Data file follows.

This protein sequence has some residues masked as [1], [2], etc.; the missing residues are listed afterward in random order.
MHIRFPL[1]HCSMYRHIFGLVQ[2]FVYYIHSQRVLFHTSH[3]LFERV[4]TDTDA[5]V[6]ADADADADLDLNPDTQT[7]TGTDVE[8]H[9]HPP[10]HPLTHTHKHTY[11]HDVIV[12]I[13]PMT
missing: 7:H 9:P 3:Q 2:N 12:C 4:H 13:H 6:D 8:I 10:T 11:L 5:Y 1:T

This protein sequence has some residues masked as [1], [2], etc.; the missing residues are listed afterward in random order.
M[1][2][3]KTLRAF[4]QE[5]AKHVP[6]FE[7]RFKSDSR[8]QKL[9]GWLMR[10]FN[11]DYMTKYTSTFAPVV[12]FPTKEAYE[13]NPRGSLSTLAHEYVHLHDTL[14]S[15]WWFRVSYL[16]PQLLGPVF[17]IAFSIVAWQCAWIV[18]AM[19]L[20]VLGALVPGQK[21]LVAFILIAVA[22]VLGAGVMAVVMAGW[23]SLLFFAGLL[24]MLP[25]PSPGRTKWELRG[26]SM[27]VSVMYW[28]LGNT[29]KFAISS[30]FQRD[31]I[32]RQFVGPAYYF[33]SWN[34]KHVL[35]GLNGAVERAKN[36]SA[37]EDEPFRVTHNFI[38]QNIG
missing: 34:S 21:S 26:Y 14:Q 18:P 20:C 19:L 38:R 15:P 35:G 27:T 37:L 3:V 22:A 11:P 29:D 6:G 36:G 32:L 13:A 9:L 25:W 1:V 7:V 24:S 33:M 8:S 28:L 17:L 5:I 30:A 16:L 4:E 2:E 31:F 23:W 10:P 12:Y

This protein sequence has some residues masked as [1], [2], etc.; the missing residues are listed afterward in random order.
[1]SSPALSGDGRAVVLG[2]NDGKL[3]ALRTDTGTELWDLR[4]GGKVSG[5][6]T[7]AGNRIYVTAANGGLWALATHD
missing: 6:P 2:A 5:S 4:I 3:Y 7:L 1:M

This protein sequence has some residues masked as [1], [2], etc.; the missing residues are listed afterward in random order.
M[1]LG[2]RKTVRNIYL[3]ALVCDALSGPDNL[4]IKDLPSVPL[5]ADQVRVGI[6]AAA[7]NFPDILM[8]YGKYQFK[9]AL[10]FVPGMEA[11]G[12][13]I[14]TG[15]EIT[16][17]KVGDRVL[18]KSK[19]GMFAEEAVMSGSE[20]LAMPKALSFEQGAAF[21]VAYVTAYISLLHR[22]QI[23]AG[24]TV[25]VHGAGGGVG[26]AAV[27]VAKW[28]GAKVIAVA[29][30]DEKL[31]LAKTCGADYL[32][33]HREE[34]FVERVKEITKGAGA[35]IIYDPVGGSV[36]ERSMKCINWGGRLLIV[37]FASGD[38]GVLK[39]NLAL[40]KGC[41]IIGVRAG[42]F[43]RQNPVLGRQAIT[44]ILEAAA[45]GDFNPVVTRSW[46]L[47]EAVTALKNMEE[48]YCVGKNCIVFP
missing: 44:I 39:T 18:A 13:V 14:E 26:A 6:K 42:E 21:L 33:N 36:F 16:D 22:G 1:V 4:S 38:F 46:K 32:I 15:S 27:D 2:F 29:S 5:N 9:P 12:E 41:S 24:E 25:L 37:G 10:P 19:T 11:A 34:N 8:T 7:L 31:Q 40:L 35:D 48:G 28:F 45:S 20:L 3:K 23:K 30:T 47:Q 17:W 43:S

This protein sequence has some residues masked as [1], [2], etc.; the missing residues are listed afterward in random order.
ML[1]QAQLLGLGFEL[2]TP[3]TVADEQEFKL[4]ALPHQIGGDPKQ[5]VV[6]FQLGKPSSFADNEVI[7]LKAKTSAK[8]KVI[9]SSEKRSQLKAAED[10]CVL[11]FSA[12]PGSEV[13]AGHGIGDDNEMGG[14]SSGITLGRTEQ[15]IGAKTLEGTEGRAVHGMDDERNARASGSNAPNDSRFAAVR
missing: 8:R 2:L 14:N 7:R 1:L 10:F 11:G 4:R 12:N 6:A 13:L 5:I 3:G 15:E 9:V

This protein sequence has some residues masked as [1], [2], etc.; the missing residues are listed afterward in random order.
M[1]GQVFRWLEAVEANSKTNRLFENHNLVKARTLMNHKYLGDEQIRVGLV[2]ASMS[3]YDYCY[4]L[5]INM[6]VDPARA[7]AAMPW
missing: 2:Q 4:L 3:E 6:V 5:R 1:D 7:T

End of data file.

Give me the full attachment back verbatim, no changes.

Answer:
This protein sequence has some residues masked as [1], [2], etc.; the missing residues are listed afterward in random order.
MHIRFPL[1]HCSMYRHIFGLVQ[2]FVYYIHSQRVLFHTSH[3]LFERV[4]TDTDA[5]V[6]ADADADADLDLNPDTQT[7]TGTDVE[8]H[9]HPP[10]HPLTHTHKHTY[11]HDVIV[12]I[13]PMT
missing: 7:H 9:P 3:Q 2:N 12:C 4:H 13:H 6:D 8:I 10:T 11:L 5:Y 1:T

This protein sequence has some residues masked as [1], [2], etc.; the missing residues are listed afterward in random order.
M[1][2][3]KTLRAF[4]QE[5]AKHVP[6]FE[7]RFKSDSR[8]QKL[9]GWLMR[10]FN[11]DYMTKYTSTFAPVV[12]FPTKEAYE[13]NPRGSLSTLAHEYVHLHDTL[14]S[15]WWFRVSYL[16]PQLLGPVF[17]IAFSIVAWQCAWIV[18]AM[19]L[20]VLGALVPGQK[21]LVAFILIAVA[22]VLGAGVMAVVMAGW[23]SLLFFAGLL[24]MLP[25]PSPGRTKWELRG[26]SM[27]VSVMYW[28]LGNT[29]KFAISS[30]FQRD[31]I[32]RQFVGPAYYF[33]SWN[34]KHVL[35]GLNGAVERAKN[36]SA[37]EDEPFRVTHNFI[38]QNIG
missing: 34:S 21:S 26:Y 14:Q 18:P 20:C 19:L 38:R 15:P 35:G 27:T 37:L 3:V 22:A 11:P 29:D 6:G 36:G 32:L 13:A 9:L 25:W 1:V 7:V 24:S 33:M 8:S 28:L 17:L 5:I 30:A 16:L 4:E 2:E 31:F 23:W 10:P 12:Y

This protein sequence has some residues masked as [1], [2], etc.; the missing residues are listed afterward in random order.
[1]SSPALSGDGRAVVLG[2]NDGKL[3]ALRTDTGTELWDLR[4]GGKVSG[5][6]T[7]AGNRIYVTAANGGLWALATHD
missing: 6:P 2:A 5:S 4:I 3:Y 7:L 1:M

This protein sequence has some residues masked as [1], [2], etc.; the missing residues are listed afterward in random order.
M[1]LG[2]RKTVRNIYL[3]ALVCDALSGPDNL[4]IKDLPSVPL[5]ADQVRVGI[6]AAA[7]NFPDILM[8]YGKYQFK[9]AL[10]FVPGMEA[11]G[12][13]I[14]TG[15]EIT[16][17]KVGDRVL[18]KSK[19]GMFAEEAVMSGSE[20]LAMPKALSFEQGAAF[21]VAYVTAYISLLHR[22]QI[23]AG[24]TV[25]VHGAGGGVG[26]AAV[27]VAKW[28]GAKVIAVA[29][30]DEKL[31]LAKTCGADYL[32][33]HREE[34]FVERVKEITKGAGA[35]IIYDPVGGSV[36]ERSMKCINWGGRLLIV[37]FASGD[38]GVLK[39]NLAL[40]KGC[41]IIGVRAG[42]F[43]RQNPVLGRQAIT[44]ILEAAA[45]GDFNPVVTRSW[46]L[47]EAVTALKNMEE[48]YCVGKNCIVFP
missing: 44:I 39:T 18:A 13:V 14:E 26:A 6:K 42:E 21:L 33:N 36:F 16:D 22:G 1:V 4:S 38:F 46:K 32:I 15:S 27:D 2:F 29:S 5:N 9:P 12:E 41:S 24:E 25:L 37:G 10:P 19:T 11:A 34:N 8:T 7:L 31:Q 40:L 35:D 48:G 28:F 45:S 20:L 3:K 23:K 30:T 47:Q 17:W 43:S

This protein sequence has some residues masked as [1], [2], etc.; the missing residues are listed afterward in random order.
ML[1]QAQLLGLGFEL[2]TP[3]TVADEQEFKL[4]ALPHQIGGDPKQ[5]VV[6]FQLGKPSSFADNEVI[7]LKAKTSAK[8]KVI[9]SSEKRSQLKAAED[10]CVL[11]FSA[12]PGSEV[13]AGHGIGDDNEMGG[14]SSGITLGRTEQ[15]IGAKTLEGTEGRAVHGMDDERNARASGSNAPNDSRFAAVR
missing: 8:R 2:L 14:N 7:R 1:L 10:F 11:G 4:R 12:N 6:A 13:L 5:I 3:G 15:E 9:V

This protein sequence has some residues masked as [1], [2], etc.; the missing residues are listed afterward in random order.
M[1]GQVFRWLEAVEANSKTNRLFENHNLVKARTLMNHKYLGDEQIRVGLV[2]ASMS[3]YDYCY[4]L[5]INM[6]VDPARA[7]AAMPW
missing: 2:Q 4:L 3:E 6:V 5:R 1:D 7:T